Study Unit

Study Unit

I installed my latest project yesterday, a study unit. It is built from rustic alder. The desktop is solid alder and has a carved live edge.
The study unit includes LED lighting above and below the cabinets illuminating the desktop and the room. The lighting is dimmable and is controlled by a remote. The desktop includes two low profile pop up power/data outlets. They each have two USB ports and two 110v outlets.
The drawer boxes are solid maple with dovetails and there are four cabinets for hanging file folders. There is also a roll out drawer for the paper shredder. The drawer guides are full extension under mount guides. The door hinges are soft close.
From my client’s initial sketch I designed the project in eCabinets. I was then able to show my client photo realistic renderings for their approval prior to starting the project.

Split Turned Legs

Split Turned Legs

I am building a custom vanity cabinet.  The design features a couple pairs of split turned legs either side of each door opening.   I thought I would take the opportunity to document the process involved in creating a split turning.  Split turnings are typically used in furniture and architectural applications, as decorative elements.  The process has other applications in woodturning, including the “Lost Wood Process”.

Wooden Collar with Threaded Pewter Insert

Wooden Collar with Threaded Pewter Insert

In this post I’m going to share my technique for making a wooden collar for a hollow form with a threaded pewter insert.  In previous posts I have shown how I cast, turn and thread a pewter collar for a hollow form.  I’ve also shown an easy way to cast a texture onto a pewter collar for a hollow form.   Aesthetically, the main difference with this collar is that when the finial is screwed into the collar there is no pewter showing, however I am still able to retain the functionality of the threaded pewter.  It is a nice way to showcase a special piece of wood on the top of a hollow form.

PVC Gouge Handle with Aluminum Insert

PVC Gouge Handle with Aluminum Insert

I buy my bowl and detail gouges from Thompson Tools.   They come unhandled and I have always turned wooden handles for them.  I enjoy the process of turning a handle for a tool that I will be using for a number of years. However, as I have started to travel more for demonstrations, I’ve found that it is pretty challenging to pack long handled gouges.  So I decided to make some new handles for my bowl and detail gouges.

Modification to an Étagère

Modification to an Étagère

I received a commission recently from a designer.  Her clients had an Étagère which they were not happy with.  The piece was too tall for the room in which they had it displayed and so they wanted to know if it was possible to cut it down.  I met with them and the designer and we decided that the modification was possible.  The goal was to re-size the piece, while making the joints near invisible and also maintain the structural integrity of the piece.

Turning Hollow Forms Pith to Pith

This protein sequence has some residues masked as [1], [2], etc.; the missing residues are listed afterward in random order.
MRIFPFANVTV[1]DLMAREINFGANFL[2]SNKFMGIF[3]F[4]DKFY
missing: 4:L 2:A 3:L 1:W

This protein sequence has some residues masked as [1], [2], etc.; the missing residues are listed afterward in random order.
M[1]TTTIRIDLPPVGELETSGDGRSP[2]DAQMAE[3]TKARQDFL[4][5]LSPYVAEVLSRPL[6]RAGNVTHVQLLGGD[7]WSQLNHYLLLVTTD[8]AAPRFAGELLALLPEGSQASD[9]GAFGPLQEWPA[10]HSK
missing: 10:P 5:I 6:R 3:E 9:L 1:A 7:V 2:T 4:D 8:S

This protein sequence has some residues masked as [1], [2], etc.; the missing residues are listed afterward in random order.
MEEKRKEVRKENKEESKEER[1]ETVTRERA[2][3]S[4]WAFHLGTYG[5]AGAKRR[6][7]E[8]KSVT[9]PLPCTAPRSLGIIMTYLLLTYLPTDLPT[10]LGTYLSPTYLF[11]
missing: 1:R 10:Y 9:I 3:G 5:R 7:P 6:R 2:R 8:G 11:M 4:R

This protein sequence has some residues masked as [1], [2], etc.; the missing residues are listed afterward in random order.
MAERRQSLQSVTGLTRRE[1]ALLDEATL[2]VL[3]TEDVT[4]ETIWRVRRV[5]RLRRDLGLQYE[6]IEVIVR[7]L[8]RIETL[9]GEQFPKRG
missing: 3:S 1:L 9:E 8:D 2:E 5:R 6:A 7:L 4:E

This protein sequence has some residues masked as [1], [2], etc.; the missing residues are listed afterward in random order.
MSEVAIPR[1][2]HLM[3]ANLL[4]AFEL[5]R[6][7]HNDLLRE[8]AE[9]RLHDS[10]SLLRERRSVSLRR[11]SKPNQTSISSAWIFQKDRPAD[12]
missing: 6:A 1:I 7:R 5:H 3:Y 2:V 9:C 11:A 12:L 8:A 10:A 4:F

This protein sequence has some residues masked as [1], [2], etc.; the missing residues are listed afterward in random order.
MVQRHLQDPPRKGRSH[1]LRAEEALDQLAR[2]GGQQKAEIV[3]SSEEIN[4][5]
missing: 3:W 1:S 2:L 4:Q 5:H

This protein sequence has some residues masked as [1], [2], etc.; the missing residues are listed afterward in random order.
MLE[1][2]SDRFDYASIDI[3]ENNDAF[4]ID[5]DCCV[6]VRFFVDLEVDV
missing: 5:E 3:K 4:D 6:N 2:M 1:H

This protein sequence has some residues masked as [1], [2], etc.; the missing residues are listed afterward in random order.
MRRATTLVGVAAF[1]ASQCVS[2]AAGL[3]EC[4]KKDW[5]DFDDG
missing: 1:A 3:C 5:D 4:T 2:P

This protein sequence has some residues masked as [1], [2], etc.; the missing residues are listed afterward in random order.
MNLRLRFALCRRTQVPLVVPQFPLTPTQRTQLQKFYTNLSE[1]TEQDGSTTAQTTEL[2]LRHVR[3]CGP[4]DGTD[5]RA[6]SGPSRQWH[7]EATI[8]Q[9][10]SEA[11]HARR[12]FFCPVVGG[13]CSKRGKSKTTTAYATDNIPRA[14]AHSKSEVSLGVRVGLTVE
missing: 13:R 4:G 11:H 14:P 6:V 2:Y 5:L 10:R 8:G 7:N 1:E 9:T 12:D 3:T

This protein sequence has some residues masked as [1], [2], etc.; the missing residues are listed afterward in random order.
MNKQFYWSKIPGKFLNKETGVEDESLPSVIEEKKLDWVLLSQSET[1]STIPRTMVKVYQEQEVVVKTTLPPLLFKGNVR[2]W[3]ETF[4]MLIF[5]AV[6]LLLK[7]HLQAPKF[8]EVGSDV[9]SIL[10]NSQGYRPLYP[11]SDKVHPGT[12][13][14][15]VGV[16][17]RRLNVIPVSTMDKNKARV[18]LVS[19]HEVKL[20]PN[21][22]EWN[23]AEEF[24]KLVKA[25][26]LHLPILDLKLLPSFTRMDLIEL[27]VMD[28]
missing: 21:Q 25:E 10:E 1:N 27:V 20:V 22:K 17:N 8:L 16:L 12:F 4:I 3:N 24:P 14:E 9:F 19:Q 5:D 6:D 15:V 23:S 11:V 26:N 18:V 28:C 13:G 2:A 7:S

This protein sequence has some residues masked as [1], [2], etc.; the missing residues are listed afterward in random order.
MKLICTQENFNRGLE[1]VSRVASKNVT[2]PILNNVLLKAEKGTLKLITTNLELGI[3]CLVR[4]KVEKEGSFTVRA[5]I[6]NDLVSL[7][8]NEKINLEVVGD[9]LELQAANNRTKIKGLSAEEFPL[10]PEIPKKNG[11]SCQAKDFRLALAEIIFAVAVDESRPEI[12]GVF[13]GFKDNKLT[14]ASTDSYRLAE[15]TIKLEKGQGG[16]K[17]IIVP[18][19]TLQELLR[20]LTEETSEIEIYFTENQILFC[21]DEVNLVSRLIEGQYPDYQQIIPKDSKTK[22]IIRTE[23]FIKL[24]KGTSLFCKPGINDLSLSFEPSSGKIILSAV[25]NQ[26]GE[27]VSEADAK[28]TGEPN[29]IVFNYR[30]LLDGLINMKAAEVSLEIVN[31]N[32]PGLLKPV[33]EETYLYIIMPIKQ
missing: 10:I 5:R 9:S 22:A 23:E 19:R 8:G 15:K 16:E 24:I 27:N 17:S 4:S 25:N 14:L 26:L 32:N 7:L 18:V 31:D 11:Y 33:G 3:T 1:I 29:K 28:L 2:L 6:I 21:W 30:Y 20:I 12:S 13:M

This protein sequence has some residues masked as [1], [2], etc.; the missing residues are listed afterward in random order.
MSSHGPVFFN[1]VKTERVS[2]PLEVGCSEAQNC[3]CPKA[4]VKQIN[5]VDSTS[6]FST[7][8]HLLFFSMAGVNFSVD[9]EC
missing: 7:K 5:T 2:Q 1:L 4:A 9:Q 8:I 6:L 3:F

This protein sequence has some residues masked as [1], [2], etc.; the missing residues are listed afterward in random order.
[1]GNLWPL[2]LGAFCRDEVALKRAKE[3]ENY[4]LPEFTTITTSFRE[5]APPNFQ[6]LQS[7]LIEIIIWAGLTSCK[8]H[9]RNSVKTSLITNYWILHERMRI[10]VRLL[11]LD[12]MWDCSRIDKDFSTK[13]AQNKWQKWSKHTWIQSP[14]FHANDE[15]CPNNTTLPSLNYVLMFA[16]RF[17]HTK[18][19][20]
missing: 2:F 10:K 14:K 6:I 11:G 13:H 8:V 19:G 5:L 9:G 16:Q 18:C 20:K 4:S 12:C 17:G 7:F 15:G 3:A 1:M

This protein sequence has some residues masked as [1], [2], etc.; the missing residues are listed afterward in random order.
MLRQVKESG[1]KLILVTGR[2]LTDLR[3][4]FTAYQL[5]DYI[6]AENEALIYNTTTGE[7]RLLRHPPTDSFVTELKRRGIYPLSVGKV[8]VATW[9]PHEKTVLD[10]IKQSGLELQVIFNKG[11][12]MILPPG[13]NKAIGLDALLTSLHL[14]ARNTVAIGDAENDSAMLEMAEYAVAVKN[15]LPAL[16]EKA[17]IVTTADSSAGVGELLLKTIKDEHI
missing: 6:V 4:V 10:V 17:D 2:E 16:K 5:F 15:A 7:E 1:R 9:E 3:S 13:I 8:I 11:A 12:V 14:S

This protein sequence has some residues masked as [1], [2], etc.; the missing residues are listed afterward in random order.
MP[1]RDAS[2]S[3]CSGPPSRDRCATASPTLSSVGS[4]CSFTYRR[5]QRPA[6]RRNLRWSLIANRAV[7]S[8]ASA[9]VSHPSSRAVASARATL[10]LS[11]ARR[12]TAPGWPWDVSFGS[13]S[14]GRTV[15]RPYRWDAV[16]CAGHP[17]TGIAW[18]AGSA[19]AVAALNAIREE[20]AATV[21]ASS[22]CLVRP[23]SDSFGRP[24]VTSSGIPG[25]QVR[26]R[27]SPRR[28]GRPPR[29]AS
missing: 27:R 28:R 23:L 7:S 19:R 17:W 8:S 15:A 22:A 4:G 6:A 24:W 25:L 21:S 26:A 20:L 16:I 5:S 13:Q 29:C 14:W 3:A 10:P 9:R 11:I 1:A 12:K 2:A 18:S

Turning Hollow Forms Pith to Pith

I turn a lot of end grain hollow forms, primarily because I am adding a pewter collar to them and so need the wood to be in as stable an orientation as possible.  About 6 months ago I started turning end grain hollow forms from a whole log mounted pith to pith.  I was a bit apprehensive about it at first, worried that the base of the hollow form would be inclined to crack as it had the pith included, but after rough turning  and finishing a number of them I have been encouraged with the results.  I thought I would share the process and some of my thoughts and observations on turning a hollow form pith to pith.

Textured, cast pewter collar

Textured, cast pewter collar

During my demonstration at the Symposium in Tampa I showed a couple variations of my cast and threaded pewter collars for a hollow form.  One that seemed to generate a lot of interest is shown in the image below.  I thought I would share the details on how I make this collar.  It is a very simple technique and allows you to cast the texture directly so that the topside of the collar does not need to be turned.  The technique gives you a very organic texture and the collar, because it is not perfectly round, has a natural edge look to it.

Images from the 2013 AAW Symposium ~ Tampa, FL

Images from the 2013 AAW Symposium ~ Tampa, FL

The 2013 AAW Symposium in Tampa, FL was a great event!  It was held in the Tampa Convention Center which is in a beautiful setting near the water.   The Symposium ran very smoothly and it looked like everyone was enjoying themselves.

I personally had a great time.  My demonstrations went well, I spent some time in the Instant Gallery which is so inspiring, I brought some new tools home with me from the vendor area, I made some new friends and I spent some quality time with old friends.  What more could I have asked for!  Kudus to all those involved in the organizing and running of the event.  You did a great job and should be proud of yourselves!

Cast and Threaded Pewter Collar and Finial

Cast and Threaded Pewter Collar and Finial

The following are my demonstration handouts for the “Cast and Threaded Pewter Collar and Finial” demonstration presented at the 2013 AAW Symposium in Tampa, FL.

Pewter is a non-ferrous metal alloy primarily made up of tin (85 to 99%), with the remainder consisting of copper, antimony, bismuth and lead.   Modern pewter’s contain no lead and are actually Britannia metal.  One noteworthy use of pewter is the Oscar statuettes.  They are made of Britannia metal plated with gold.  The melting point of pewter is approximately 375 degree Fahrenheit (190 degrees Celsius).  The low melting point and non-ferrous nature make pewter a great candidate for incorporating it into turned pieces.  A regular propane torch can melt it and it can be cut, drilled and turned with regular woodworking and woodturning tools.